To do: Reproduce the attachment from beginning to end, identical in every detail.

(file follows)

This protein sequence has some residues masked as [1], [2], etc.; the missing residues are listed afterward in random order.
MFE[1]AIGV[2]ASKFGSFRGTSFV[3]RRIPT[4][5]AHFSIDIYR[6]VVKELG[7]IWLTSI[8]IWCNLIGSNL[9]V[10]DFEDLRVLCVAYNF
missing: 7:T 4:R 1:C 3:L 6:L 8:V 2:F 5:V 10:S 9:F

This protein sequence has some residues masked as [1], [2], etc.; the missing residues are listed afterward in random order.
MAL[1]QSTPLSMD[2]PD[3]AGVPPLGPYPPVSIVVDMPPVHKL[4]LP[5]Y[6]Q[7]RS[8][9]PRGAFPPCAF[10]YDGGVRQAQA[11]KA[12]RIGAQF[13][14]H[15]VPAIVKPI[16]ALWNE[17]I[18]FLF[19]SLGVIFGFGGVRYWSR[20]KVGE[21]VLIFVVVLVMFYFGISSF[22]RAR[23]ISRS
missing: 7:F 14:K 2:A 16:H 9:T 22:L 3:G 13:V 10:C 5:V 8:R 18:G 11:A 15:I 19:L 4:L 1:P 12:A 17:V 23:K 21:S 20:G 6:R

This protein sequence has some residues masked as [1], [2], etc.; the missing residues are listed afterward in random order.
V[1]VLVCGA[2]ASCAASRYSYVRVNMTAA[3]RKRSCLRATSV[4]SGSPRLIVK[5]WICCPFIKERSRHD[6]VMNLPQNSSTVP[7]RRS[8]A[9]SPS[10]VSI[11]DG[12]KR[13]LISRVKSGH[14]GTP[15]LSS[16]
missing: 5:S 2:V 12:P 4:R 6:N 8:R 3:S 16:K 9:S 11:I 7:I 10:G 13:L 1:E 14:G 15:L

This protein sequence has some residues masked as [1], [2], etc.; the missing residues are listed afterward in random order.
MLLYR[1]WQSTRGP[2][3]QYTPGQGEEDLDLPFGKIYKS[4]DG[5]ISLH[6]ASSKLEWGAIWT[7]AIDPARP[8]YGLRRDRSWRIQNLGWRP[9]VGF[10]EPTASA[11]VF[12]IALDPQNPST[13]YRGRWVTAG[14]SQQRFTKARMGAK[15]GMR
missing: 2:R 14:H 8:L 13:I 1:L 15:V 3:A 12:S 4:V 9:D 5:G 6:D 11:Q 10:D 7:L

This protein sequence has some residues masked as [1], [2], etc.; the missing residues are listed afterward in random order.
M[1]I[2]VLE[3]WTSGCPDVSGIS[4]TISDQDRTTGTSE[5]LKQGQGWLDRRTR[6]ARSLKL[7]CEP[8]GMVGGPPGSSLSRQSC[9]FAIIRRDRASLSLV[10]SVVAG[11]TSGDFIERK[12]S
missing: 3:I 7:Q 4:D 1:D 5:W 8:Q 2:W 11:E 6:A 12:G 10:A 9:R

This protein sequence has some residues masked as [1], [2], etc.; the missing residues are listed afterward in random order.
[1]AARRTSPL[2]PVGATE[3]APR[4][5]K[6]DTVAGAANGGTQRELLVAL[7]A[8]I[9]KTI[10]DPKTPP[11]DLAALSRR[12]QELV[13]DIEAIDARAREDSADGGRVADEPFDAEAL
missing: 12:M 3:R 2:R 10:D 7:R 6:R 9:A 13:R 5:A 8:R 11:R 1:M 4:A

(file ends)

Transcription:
This protein sequence has some residues masked as [1], [2], etc.; the missing residues are listed afterward in random order.
MFE[1]AIGV[2]ASKFGSFRGTSFV[3]RRIPT[4][5]AHFSIDIYR[6]VVKELG[7]IWLTSI[8]IWCNLIGSNL[9]V[10]DFEDLRVLCVAYNF
missing: 7:T 4:R 1:C 3:L 6:L 8:V 2:F 5:V 10:S 9:F

This protein sequence has some residues masked as [1], [2], etc.; the missing residues are listed afterward in random order.
MAL[1]QSTPLSMD[2]PD[3]AGVPPLGPYPPVSIVVDMPPVHKL[4]LP[5]Y[6]Q[7]RS[8][9]PRGAFPPCAF[10]YDGGVRQAQA[11]KA[12]RIGAQF[13][14]H[15]VPAIVKPI[16]ALWNE[17]I[18]FLF[19]SLGVIFGFGGVRYWSR[20]KVGE[21]VLIFVVVLVMFYFGISSF[22]RAR[23]ISRS
missing: 7:F 14:K 2:A 16:H 9:T 22:L 3:G 13:V 10:C 5:V 8:R 18:G 11:A 15:I 19:L 4:L 1:P 12:A 17:V 23:K 21:S 20:G 6:R

This protein sequence has some residues masked as [1], [2], etc.; the missing residues are listed afterward in random order.
V[1]VLVCGA[2]ASCAASRYSYVRVNMTAA[3]RKRSCLRATSV[4]SGSPRLIVK[5]WICCPFIKERSRHD[6]VMNLPQNSSTVP[7]RRS[8]A[9]SPS[10]VSI[11]DG[12]KR[13]LISRVKSGH[14]GTP[15]LSS[16]
missing: 5:S 2:V 12:P 4:R 6:N 8:R 3:S 16:K 9:S 11:I 7:I 10:G 13:L 1:E 14:G 15:L

This protein sequence has some residues masked as [1], [2], etc.; the missing residues are listed afterward in random order.
MLLYR[1]WQSTRGP[2][3]QYTPGQGEEDLDLPFGKIYKS[4]DG[5]ISLH[6]ASSKLEWGAIWT[7]AIDPARP[8]YGLRRDRSWRIQNLGWRP[9]VGF[10]EPTASA[11]VF[12]IALDPQNPST[13]YRGRWVTAG[14]SQQRFTKARMGAK[15]GMR
missing: 2:R 14:H 8:L 13:I 1:L 15:V 3:A 12:S 4:V 9:D 5:G 6:D 11:Q 10:D 7:L

This protein sequence has some residues masked as [1], [2], etc.; the missing residues are listed afterward in random order.
M[1]I[2]VLE[3]WTSGCPDVSGIS[4]TISDQDRTTGTSE[5]LKQGQGWLDRRTR[6]ARSLKL[7]CEP[8]GMVGGPPGSSLSRQSC[9]FAIIRRDRASLSLV[10]SVVAG[11]TSGDFIERK[12]S
missing: 3:I 7:Q 4:D 1:D 5:W 8:Q 2:W 11:E 6:A 12:G 10:A 9:R

This protein sequence has some residues masked as [1], [2], etc.; the missing residues are listed afterward in random order.
[1]AARRTSPL[2]PVGATE[3]APR[4][5]K[6]DTVAGAANGGTQRELLVAL[7]A[8]I[9]KTI[10]DPKTPP[11]DLAALSRR[12]QELV[13]DIEAIDARAREDSADGGRVADEPFDAEAL
missing: 12:M 3:R 2:R 10:D 7:R 6:R 9:A 13:R 5:A 8:R 11:R 1:M 4:A